Machine Learning is increasingly being exploited on campus in various scientific fields, projects, groups and colleagues. Applications encompass for example autonomous accelerators, segmentation of bio-degradable bone implants. particle physics simulations and track detection, automated processing of electron microscopy images. These pages give a brief overview of AI related activities at DESY, and offer opportunities for groups and projects to present themselves and their research fields.
Note: This is currently a test space without much real content.
Recent Science Highlights
Sample for blogs. See below for the latest three highlights. Add your own scientific highlight!
Leprosy, a chronic infectious disease, leads to blood mineral imbalances: low levels of zinc, calcium, magnesium, and iron and high levels of copper. Interestingly, in late medieval Europe, minerals were used to treat leprosy. We investigated physiological responses to leprosy and possible evidence of treatment in dental tissues of leprosy sufferers from medieval Denmark and early 20th century Romania when multidrug therapy was not then yet invented. Using Synchrotron Fluorescence (SXRF) and laser ablation (LA-ICP-TOFMS), we show marked covariations in the zinc, calcium, and magnesium distributions, which are compatible with clinical studies but cannot be directly attributed to leprosy. Minerals used historically as a treatment for leprosy show no detectable intake (arsenic, mercury) or a diffuse distribution (lead) related to the daily consumption of contaminated water and food. Intense lead enrichments indicate acute incorporations, potentially through the administration of lead-enriched medication or the mobilization of lead from bone stores to the bloodstream during intense physiological stress related to leprosy. However, comparisons with a healthy control group are needed to ascertain these interpretations. The positive correlations and the patterns observed between lead and essential elements may indicate underlying pathophysiological conditions, demonstrating the potential of the two techniques for investigating diseases in past populations.
Brozou A, Mannino MA, Van Malderen SJM, Garrevoet J, Pubert E, Fuller BT, Dean MC, Colard T, Santos F, Lynnerup N, Boldsen JL, Jørkov ML, Soficaru AD, Vincze L, Cabec AL.
Interactions between proteins and their solvent environment can be studied in a bottom-up approach using hydrogen-bonded chromophore-solvent clusters. The ultrafast dynamics following UV-light-induced electronic excitation of the chromophores, potential radiation damage, and their dependence on solvation are important open questions. The microsolvation effect is challenging to study due to the inherent mix of the produced gas-phase aggregates. We use the electrostatic deflector to spatially separate different molecular species in combination with pump-probe velocity-map-imaging experiments. We demonstrate that this powerful experimental approach reveals intimate details of the UV-induced dynamics in the near-UV-absorbing prototypical biomolecular indole-water system. We determine the time-dependent appearance of the different reaction products and disentangle the occurring ultrafast processes. This approach ensures that the reactants are well-known and that detailed characteristics of the specific reaction products are accessible – paving the way for the complete chemical-reactivity experiment.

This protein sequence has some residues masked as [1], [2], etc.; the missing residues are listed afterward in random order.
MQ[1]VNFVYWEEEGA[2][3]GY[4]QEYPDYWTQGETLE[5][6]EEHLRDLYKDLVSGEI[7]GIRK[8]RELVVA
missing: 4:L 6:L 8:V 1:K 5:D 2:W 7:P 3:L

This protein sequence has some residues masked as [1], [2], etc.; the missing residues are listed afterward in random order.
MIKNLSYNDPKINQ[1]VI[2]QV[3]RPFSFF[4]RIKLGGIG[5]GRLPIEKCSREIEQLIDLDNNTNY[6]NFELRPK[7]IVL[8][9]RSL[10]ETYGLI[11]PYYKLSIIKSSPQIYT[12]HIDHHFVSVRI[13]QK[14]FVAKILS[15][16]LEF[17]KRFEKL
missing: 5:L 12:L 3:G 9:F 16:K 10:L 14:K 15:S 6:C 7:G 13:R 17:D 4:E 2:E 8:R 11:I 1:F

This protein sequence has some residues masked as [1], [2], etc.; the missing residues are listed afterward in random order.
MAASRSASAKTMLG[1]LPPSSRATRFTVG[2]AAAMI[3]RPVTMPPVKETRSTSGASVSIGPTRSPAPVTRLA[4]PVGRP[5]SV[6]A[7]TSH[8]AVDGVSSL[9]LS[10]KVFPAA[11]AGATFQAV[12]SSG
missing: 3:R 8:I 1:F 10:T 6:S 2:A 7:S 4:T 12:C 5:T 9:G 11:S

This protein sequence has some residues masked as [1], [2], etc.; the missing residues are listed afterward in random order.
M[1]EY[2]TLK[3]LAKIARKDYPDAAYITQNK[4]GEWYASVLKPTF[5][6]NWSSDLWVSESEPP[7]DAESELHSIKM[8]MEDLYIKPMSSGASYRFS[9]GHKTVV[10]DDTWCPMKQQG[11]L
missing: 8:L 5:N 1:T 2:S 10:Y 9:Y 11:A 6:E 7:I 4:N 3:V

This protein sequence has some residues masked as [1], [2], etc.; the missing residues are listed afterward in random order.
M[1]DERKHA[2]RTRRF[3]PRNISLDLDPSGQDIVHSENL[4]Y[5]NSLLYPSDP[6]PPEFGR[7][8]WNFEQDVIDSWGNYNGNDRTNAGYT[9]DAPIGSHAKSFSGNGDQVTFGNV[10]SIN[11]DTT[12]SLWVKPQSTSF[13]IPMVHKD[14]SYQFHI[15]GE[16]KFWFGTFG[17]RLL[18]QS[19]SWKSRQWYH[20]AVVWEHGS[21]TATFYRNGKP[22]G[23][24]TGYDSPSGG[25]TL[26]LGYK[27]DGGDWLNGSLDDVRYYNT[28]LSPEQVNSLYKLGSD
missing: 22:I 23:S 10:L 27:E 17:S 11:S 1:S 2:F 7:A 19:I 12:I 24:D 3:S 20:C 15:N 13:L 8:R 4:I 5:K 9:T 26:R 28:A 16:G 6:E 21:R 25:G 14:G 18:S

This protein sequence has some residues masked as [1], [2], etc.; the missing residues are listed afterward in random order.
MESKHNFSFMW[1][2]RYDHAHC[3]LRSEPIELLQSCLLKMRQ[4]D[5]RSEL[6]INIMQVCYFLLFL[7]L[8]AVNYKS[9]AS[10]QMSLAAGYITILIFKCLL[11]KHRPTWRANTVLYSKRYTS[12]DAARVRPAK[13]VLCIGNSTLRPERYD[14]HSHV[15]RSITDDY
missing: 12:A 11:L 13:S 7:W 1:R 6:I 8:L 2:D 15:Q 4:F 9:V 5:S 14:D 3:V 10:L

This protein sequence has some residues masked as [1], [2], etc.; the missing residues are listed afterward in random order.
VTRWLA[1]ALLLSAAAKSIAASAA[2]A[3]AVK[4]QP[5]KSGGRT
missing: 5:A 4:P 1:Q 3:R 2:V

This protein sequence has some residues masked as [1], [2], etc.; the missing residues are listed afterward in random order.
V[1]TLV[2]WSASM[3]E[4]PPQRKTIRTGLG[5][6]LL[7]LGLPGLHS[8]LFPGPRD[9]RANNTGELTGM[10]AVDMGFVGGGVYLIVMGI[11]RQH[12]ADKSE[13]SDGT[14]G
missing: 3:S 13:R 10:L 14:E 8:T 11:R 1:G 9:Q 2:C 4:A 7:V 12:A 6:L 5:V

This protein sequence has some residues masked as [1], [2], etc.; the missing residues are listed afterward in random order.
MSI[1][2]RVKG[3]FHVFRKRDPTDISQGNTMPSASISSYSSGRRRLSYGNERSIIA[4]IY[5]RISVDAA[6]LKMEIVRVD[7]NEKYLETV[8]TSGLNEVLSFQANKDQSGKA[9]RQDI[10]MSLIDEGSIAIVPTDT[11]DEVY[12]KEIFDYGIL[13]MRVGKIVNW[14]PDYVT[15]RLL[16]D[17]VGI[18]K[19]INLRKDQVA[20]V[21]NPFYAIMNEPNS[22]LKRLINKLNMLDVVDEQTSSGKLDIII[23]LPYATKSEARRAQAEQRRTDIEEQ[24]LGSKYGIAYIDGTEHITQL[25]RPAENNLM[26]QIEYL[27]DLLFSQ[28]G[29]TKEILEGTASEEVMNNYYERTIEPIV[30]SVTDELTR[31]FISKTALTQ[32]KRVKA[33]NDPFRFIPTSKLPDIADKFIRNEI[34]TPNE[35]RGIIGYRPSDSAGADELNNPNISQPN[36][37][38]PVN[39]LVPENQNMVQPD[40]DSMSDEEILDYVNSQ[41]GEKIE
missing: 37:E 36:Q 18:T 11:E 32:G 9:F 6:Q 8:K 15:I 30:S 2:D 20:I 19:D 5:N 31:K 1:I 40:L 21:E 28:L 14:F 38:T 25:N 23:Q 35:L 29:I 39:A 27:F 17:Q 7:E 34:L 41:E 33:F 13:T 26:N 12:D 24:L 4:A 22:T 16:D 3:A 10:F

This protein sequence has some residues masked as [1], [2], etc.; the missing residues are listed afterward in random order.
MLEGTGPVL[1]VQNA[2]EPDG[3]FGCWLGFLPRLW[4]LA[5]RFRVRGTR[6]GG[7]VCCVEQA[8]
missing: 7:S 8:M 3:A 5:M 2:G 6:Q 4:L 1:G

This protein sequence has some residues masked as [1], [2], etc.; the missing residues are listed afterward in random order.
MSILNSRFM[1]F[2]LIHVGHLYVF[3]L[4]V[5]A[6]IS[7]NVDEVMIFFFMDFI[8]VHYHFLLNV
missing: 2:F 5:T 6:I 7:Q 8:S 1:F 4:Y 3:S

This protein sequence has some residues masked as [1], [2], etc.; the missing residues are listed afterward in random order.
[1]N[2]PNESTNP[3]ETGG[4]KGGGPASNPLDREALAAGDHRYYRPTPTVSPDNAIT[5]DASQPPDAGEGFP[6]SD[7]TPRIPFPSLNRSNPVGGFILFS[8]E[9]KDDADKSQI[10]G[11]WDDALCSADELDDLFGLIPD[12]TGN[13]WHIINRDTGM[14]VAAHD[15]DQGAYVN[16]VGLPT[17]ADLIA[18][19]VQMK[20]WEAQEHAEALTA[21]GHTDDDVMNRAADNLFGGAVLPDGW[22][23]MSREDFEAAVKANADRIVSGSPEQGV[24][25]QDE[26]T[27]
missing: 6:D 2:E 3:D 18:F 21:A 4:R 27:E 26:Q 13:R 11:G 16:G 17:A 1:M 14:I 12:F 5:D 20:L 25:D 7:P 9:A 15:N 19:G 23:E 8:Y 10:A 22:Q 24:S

Onvlee, J., Trippel, S. & Küpper, J.
With the development of X-ray free-electron lasers (XFELs), producing pulses of femtosecond durations comparable with the coherence times of X-ray fluorescence, it has become possible to observe intensity–intensity correlations due to the interference of emission from independent atoms. This has been used to compare durations of X-ray pulses and to measure the size of a focusedX-ray beam, for example. Here it is shown that it is also possible to observe the interference of fluorescence photons through the measurement of the speckle contrast of angle-resolved fluorescence patterns. Speckle contrast is often used as a measure of the degree of coherence of the incident beam or the fluctuations of the illuminated sample as determined from X-ray diffraction patterns formed by elastic scattering, rather than from fluorescence patterns as addressed here. Commonly used approaches to estimate speckle contrast were found to suffer when applied to XFEL-generated fluorescence patterns due to low photon counts and a significant variation of the excitation pulse energy from shot to shot. A new method to reliably estimate speckle contrast under such conditions, using a weighting scheme, is introduced. The method is demonstrated by comparing the speckle contrast of fluorescence observed with pulses of 3 fs to 15 fs duration.
Fabian Trost, Kartik Ayyer, Dominik Oberthuer, Oleksandr Yefanov, Saša Bajt, Carl Caleman, Agnes Weimer, Artur Feld, Horst Weller, Sébastien Boutet, Jason Koglin, Nicusor Timneanu, Joachim von Zanthier, Ralf Röhlsberger and Henry N. Chapman